The best moments of this movie are the light-hearted or simple ones: Zaara dancing around her beautiful house, Veer's aunt brushing Zaara's hair, Bauji sneaking his bottle of rum, Veer throwing nuts into Zaara's mouth as she clutches the little platform on the ski-lift across the river.

This is by far my favorite Amitabh Bachchan performance. His character had substance, but at no point did he or the director trade on the actor's status or persona. Plus he looked like he was really enjoying himself in the role, and I think in the other things I've seen him in he's either scowling too much or just tossing the whole thing away, as though it's a flat role quite beneath him. And even if that's understandable (I'm thinking the stern but inspiring general in Lakshya, for example), we all know that there are no small parts, only small players. So thanks, Amitabh, for demonstrating why you're a star.

Again, this probably says something about me that I shouldn't publicize, but I had to pause and find something to use as a fan after watching Veer haunt Zaara in "Main Yahaan Hoon" (which has an additional layer of humor, now that I've seen Main Hoon Na). That was really, really sexy - the continually shrinking space between them, the quite personal scale of where he appeared, the small daily routines that he joined. That Zaara's got quite an imagination. I wonder if she'd let me borrow it.

Unfairly maligned, copmpletely enjoyable film seeks understanding audience: Khushi

I found Khushi for a song at an international grocery store that was selling off its rental collection and bought it because I recognized the actors and could tell, from the pictures on the cover, that it was going to be a silly romantic comedy, which is the kind of movie I tend to re-watch the most often and therefore can justify owning. But if I had read about it first, it's likely I would never have even watched it, because all the reviews I have read are lukewarm at best, mostly just awful. I could understand the negativity if the reviewers had only seen the afore-mentioned blackface song picturization (which I think actually has "Latinoface," for lack of a better term, in it too), but this movie is fluffy and delightful in the ways I look to Bollywood to provide.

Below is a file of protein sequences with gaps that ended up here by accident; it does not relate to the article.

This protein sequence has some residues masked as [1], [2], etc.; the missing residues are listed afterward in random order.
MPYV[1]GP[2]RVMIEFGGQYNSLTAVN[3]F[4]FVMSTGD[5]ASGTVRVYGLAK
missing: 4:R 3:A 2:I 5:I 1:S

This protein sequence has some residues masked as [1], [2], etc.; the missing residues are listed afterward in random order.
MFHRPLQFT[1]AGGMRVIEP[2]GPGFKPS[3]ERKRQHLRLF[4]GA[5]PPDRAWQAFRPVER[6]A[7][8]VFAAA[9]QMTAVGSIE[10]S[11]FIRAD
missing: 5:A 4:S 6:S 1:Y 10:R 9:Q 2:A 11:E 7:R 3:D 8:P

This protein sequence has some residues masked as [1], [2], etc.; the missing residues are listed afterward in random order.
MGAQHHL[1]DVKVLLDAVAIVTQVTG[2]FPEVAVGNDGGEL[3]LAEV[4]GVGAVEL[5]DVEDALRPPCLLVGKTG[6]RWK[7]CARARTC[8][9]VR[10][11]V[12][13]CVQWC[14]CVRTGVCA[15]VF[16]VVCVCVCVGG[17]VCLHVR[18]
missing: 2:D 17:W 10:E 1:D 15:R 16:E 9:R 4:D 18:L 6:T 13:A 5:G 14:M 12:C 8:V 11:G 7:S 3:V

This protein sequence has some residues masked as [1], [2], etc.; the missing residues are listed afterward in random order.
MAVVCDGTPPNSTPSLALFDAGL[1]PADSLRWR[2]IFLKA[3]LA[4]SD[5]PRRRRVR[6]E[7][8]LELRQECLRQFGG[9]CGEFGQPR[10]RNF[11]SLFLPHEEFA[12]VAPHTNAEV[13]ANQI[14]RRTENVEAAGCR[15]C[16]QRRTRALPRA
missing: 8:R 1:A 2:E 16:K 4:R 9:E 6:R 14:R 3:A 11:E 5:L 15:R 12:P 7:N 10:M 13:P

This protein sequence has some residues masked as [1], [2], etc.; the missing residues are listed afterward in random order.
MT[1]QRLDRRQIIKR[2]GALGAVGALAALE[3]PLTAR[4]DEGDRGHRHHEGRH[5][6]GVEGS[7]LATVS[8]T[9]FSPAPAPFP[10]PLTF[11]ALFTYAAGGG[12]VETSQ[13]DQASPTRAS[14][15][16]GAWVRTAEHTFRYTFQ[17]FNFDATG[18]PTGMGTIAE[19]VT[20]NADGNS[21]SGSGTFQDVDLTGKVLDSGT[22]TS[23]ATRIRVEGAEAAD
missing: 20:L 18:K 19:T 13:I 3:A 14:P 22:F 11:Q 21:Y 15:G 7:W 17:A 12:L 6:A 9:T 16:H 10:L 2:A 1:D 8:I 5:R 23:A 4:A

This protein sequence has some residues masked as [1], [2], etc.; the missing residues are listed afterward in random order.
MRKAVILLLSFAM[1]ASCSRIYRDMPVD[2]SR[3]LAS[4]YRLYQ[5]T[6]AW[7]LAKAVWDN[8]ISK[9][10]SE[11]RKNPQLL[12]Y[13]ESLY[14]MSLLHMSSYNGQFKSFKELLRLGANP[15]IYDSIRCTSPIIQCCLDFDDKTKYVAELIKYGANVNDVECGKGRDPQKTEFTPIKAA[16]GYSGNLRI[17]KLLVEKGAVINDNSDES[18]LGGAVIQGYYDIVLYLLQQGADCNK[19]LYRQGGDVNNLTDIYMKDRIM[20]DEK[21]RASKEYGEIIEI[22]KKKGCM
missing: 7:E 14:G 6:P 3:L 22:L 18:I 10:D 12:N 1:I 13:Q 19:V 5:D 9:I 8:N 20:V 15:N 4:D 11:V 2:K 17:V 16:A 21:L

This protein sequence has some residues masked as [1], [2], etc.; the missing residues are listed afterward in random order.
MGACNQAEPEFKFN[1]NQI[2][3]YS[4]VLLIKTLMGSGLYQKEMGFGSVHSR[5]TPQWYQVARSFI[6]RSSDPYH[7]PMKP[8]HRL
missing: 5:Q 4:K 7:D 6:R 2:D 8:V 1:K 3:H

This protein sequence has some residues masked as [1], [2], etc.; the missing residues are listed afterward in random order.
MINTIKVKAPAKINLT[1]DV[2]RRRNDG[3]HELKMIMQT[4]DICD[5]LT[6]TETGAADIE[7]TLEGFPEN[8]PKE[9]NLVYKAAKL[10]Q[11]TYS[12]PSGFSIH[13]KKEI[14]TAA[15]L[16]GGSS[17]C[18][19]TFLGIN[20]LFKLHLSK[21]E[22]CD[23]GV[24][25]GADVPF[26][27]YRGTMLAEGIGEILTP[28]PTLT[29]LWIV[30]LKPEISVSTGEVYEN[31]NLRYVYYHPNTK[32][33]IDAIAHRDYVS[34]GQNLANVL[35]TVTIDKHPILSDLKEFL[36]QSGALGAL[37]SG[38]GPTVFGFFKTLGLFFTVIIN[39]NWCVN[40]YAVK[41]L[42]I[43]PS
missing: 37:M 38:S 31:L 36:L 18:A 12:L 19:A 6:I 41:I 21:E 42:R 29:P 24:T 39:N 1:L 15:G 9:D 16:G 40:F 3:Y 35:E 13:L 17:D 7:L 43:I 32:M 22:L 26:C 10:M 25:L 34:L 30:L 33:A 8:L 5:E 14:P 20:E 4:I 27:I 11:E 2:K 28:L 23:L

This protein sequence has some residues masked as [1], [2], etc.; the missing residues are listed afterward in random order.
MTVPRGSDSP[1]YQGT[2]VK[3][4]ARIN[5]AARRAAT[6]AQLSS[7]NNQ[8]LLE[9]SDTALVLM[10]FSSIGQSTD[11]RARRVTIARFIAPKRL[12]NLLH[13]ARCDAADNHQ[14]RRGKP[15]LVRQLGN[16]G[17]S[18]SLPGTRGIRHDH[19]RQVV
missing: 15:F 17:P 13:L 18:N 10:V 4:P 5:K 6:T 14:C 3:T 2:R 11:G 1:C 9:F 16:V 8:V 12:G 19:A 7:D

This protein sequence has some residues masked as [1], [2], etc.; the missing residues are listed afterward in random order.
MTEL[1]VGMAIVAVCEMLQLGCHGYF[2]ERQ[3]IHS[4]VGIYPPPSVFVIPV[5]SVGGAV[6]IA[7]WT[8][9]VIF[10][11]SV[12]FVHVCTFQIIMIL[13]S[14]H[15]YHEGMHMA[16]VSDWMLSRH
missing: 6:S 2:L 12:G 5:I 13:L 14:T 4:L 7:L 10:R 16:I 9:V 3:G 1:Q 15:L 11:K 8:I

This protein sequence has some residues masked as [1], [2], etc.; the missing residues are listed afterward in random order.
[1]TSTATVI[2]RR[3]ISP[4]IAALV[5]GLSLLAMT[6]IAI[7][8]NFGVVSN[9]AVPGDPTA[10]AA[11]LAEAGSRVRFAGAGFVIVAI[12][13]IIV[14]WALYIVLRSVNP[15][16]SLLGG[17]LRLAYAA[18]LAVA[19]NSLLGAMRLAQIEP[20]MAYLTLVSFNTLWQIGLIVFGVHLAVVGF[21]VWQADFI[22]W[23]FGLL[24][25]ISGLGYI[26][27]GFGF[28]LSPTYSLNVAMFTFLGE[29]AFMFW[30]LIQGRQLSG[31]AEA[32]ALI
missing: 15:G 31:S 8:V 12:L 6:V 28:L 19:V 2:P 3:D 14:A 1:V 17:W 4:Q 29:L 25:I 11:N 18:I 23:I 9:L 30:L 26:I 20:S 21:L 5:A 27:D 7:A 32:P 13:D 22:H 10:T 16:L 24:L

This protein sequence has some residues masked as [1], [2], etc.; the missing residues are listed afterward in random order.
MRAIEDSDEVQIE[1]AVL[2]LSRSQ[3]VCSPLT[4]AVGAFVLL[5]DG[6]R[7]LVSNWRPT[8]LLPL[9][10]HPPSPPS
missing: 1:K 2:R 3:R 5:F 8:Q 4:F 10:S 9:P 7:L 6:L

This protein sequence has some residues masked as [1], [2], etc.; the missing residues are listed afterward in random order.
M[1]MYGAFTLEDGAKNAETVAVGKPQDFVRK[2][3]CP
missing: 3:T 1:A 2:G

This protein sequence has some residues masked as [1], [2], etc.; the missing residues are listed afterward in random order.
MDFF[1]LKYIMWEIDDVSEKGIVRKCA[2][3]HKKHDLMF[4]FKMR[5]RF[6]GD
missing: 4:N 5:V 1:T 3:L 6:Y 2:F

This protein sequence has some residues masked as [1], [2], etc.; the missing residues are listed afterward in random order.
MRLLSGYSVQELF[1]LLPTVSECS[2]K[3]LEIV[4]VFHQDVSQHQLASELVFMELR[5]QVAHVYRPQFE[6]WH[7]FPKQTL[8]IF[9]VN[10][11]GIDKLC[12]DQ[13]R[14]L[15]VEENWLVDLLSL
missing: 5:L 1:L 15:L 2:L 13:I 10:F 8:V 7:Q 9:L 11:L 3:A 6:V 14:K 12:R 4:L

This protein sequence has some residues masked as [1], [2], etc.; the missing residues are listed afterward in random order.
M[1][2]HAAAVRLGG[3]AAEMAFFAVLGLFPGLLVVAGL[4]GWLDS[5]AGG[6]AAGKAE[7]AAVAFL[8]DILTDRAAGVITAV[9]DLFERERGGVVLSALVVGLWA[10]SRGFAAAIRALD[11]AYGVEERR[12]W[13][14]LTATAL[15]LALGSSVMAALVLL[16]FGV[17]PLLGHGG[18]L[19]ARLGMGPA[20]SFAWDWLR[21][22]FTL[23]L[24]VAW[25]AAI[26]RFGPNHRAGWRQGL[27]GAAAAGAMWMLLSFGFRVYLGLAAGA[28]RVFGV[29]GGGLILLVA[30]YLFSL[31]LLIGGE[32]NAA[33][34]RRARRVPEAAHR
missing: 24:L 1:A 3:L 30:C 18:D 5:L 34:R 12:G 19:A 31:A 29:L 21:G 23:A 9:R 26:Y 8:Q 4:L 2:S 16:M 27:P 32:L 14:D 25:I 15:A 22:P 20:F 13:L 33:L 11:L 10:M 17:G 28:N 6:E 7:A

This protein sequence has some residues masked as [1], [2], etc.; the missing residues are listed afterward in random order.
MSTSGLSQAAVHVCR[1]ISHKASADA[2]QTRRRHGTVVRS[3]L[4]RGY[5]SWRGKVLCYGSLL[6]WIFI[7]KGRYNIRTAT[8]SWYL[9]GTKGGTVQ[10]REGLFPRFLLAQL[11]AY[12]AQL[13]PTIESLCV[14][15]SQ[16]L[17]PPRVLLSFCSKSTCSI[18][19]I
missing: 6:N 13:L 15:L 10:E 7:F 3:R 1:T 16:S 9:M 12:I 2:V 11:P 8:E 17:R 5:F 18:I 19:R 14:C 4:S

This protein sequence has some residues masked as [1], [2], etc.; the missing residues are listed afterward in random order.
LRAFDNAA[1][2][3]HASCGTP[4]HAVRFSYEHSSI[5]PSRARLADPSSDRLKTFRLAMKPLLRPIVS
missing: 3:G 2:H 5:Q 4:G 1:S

There are three elements of this movie I would like to comment on. The first is the main characters, of which there are really only two. Kareena Kapoor plays Khushi, your typical free-spirited and feisty heroine, but with a level of irritatingness I've not seen since Main Prem Ki Deewani Hoon. Her introductory song, where she sings about how beautiful and wacky, yet actually quite shy, she is, is jarring and almost queasy, with the camera bouncing up and down as she manically pulls face after face and makes lots of kissy noises. Are those dubbed in after? Can you imagine sitting in a sound booth and making kissy noises in synch with yourself on a screen? What a way to spend an afternoon. "Sorry, Karisma, I'll have to meet you for chai later, I have to dub some kissing noises." Khushi is bright and smart but tends to talk without thinking first (it's okay, girl, I can relate).

Her foil is Karan, played with a combination of swagger and temper with puppy-dog eyes and I'm-actually-a-bit-scared-of-women by Fardeen Khan. Fardeen is cute, there's no denying it, and I think he dances well, although as though he has learned his moves in a step aerobics class. Unlike Kareena, he is not more annoying than his character demands. His action sequences are more believable than others I've seen, but I don't know if that's because of their setting in the movie (doubtful, as they seen chucked in just to give him a chance to fight off baddies) or their choreography or his ability. Anyway, what struck me about this pairing is that they seemed suitably matched in terms of maturity level, both of the characters and of the actors.